Divide and conquer: Macron’s plan to defeat French pension strikes
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In his traditional New Year's address, French President Emmanuel Macron called for a "rapid compromise" with unions over a pension overhaul that has sparked the country's biggest transport strikes in decades. But there is one issue upon which he has no intention of compromising: ending the early retirement schemes enjoyed by striking transport workers.
A centrepiece of Macron's sweeping plans to reform France, the pension overhaul would get rid of 42 separate schemes and replace them with a single, points-based system the government claims would be fairer and more sustainable.
Unions have baulked at the plan, which would see some public employees lose their right to early retirement – and likely result in benefit cuts for millions. They have staged four consecutive weeks of strikes that have crippled train and metro services across the country and wreaked havoc on Christmas holiday plans.
In his keenly awaited New Year’s Eve address on Tuesday, Macron stayed firm on the principles of the reform, including its most decried measure: raising the eligibility age for full pensions from 62 to 64.
But he called for a “rapid compromise” between unions and his government, which has already offered concessions to a growing list of sectors in an effort to woo workers and divide the unions.
Police officers, gendarmes, firefighters and prison guards were among the first to secure guarantees that they would still be able to retire at 57 – and, in some cases, at 52. Air traffic controllers – notorious hard-bargainers – won the same rights, while air pilots and stewards obtained smaller concessions, as did truck drivers, fishermen and Paris Opera dancers (who have so far shunned the offer).
As the list of exemptions grows longer, opposition parties have mocked a reform that is becoming universal in name only. Macron himself has warned against allowing special treatment for any one group, arguing that more concessions would surely follow, “like dominoes”.
But two categories have been noticeably ignored by the government as it doles out special exemptions to its “universal” retirement age: workers at SNCF, France’s national rail company, and RATP, the Paris transport firm – which have spearheaded the strike movement and rank among the reform’s biggest losers.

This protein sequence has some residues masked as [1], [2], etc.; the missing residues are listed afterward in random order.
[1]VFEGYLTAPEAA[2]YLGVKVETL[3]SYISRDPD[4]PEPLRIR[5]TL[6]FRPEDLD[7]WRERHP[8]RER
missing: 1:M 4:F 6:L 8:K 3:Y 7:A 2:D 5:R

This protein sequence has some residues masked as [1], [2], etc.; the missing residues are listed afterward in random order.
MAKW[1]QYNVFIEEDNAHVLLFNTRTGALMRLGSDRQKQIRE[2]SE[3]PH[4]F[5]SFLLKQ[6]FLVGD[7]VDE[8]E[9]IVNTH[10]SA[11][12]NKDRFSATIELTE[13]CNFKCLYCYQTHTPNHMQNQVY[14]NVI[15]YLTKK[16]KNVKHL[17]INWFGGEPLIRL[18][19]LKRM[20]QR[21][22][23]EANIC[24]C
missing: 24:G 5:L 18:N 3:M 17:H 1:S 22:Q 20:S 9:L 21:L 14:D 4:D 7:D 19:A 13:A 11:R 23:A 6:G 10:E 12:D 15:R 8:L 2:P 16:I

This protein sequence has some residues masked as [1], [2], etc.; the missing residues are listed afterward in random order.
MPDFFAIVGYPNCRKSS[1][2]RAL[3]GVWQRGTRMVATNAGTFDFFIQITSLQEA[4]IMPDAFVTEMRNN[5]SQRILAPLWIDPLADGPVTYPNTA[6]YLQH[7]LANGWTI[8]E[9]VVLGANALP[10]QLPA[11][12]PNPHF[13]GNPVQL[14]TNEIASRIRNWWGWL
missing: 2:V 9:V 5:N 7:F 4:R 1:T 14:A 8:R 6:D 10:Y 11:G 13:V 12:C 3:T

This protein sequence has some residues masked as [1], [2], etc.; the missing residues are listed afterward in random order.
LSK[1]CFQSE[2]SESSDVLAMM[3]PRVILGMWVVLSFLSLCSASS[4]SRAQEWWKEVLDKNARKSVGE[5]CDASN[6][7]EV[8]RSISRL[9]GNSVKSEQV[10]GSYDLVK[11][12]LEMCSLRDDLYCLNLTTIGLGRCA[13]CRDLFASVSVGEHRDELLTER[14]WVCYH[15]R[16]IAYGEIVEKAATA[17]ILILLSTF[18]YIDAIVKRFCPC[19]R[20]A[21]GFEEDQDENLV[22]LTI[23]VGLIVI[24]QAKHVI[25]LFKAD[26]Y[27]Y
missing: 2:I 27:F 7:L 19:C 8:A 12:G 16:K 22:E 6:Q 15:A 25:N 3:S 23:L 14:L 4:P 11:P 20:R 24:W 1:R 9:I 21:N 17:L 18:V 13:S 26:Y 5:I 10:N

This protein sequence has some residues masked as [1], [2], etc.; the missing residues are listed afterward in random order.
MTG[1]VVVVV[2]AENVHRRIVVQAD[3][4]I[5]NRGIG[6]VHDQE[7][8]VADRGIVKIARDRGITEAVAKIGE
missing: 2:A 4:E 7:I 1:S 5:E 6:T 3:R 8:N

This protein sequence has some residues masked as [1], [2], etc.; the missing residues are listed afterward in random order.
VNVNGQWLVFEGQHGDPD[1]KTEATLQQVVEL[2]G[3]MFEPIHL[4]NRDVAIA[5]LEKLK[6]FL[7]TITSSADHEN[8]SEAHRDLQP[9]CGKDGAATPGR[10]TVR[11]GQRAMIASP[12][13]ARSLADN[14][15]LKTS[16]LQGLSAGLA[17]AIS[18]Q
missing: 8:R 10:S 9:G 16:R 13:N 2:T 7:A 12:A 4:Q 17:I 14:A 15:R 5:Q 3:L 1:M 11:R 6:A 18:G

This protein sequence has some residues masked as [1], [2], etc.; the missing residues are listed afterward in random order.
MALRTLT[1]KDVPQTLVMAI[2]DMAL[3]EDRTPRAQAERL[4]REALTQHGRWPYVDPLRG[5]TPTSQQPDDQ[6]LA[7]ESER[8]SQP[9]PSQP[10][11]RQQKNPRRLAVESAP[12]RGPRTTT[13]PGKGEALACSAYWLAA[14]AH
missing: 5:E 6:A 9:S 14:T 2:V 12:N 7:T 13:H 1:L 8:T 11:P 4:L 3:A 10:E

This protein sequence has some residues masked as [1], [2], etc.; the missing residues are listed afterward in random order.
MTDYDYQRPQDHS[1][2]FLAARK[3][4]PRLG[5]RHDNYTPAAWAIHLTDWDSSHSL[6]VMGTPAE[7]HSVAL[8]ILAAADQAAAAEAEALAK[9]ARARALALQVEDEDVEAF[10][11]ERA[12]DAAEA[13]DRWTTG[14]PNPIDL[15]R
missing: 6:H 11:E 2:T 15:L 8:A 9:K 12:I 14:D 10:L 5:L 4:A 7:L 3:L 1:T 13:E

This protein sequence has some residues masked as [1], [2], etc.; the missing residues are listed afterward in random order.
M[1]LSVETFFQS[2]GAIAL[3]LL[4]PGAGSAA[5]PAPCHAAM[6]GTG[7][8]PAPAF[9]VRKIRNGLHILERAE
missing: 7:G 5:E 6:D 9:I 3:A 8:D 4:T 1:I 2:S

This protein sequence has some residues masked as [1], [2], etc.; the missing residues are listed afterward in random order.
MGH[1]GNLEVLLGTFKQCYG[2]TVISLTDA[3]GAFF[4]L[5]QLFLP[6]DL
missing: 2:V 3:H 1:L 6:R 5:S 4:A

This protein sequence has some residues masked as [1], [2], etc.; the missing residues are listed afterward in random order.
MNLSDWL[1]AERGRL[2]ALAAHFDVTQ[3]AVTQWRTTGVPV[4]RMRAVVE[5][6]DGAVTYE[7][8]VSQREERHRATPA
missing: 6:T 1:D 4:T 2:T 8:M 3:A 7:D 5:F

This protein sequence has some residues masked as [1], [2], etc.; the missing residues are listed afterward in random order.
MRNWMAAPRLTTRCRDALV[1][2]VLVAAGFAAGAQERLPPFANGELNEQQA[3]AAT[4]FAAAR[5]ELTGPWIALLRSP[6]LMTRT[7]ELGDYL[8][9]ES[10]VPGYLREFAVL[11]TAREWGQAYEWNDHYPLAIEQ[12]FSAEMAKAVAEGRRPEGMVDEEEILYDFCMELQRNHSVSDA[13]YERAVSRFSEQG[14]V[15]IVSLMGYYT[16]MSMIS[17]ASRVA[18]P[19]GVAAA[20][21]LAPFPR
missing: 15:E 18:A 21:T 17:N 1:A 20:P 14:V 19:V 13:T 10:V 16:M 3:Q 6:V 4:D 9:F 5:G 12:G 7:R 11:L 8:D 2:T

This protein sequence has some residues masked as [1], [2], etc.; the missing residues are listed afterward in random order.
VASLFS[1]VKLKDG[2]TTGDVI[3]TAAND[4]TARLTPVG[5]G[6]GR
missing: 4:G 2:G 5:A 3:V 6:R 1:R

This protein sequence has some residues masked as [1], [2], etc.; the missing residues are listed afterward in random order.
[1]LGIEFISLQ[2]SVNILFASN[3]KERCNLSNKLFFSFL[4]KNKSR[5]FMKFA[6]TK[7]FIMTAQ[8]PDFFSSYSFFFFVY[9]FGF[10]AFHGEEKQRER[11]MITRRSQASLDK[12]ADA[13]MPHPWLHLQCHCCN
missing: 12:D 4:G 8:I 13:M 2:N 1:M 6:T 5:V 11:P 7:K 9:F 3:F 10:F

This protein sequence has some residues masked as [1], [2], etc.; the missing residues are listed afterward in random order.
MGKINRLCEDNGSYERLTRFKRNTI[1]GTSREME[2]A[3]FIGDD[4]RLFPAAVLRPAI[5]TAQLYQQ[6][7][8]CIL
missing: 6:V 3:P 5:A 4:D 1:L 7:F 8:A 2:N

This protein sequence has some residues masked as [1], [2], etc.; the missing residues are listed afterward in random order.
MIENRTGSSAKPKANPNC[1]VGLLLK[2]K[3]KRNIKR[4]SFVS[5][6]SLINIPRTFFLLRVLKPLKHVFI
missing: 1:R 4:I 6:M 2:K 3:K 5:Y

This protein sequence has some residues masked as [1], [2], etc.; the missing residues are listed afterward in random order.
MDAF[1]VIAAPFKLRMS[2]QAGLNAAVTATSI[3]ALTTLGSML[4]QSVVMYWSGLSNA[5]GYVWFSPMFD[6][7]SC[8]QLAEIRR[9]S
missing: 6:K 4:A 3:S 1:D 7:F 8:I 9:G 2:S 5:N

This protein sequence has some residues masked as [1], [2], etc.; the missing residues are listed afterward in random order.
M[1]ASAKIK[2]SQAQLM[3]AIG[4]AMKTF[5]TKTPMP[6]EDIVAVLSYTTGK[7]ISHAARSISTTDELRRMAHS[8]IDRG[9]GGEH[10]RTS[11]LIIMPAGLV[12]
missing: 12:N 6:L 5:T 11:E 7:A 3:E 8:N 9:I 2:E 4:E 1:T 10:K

Since the start of the conflict over pension reform, ministers and lawmakers from Macron’s ruling LREM party have repeatedly targeted the “perks” and “privileges” enjoyed by rail and metro workers, while sparing other sectors that also benefit from special pension schemes – known as “régimes spéciaux”.
“It is no longer fair that people who work for SNCF or RATP should have additional rights,” said LREM lawmaker Aurore Bergé in an interview with Sud Radio on December 16, arguing that improved working conditions meant early retirement was no longer justified.
There are clear electoral motives for the government’s intransigence on this issue. While polls continue to show broad support for the pension strikes, they also suggest that a majority of the French are in favour of ending the early retirement schemes enjoyed by some categories – of which SNCF and RATP are the most emblematic.
As analysts point out, support for ending the “régimes spéciaux” is especially high among Macron’s core support base of centrist voters and his key target constituency of centre-right voters.
According to an Elabe survey published on December 18, 67% of voters supported a single pension system for all. The figure rose to 90% among people who voted for Macron at the last presidential election and 87% among those who backed right-wing candidate François Fillon.
As a result, Macron’s camp is calculating that it can appease some categories while playing hardball with transport workers, mindful that the electoral dividends are likely to outweigh the cost of a protracted strike.
However, such a strategy risks fuelling suspicions about the real motive of the pension overhaul, with critics – including erstwhile supporters of the reform – accusing the government of turning a supposedly progressive reform into a cost-cutting ploy.
If the reform’s stated aim is to set up a universal system for all, they ask, then why keep some special schemes while removing others?
In an op-ed published last month by Le Monde, a group of prominent economists with close ties to Macron called for greater “clarity” over the reform, arguing that “budgetary considerations” had cast a pall over its objectives.
One of the signatories, economist Antoine Bozio, who helped write Macron’s pension proposals during his election campaign, asked in a separate op-ed: “Is the [reform’s] aim to set up a universal pension system that gives people greater guarantees and reduces pension inequalities, or is to cut the pension bill?”
While reiterating their support for a points-based retirement system, Bozio and his colleagues urged the government to drop its plans to raise the eligibility age for a full pension.
By refusing to do so, Bozio wrote, the government had “come clear about its objective to reduce spending on pensions – and thus vindicated the reform’s opponents”.
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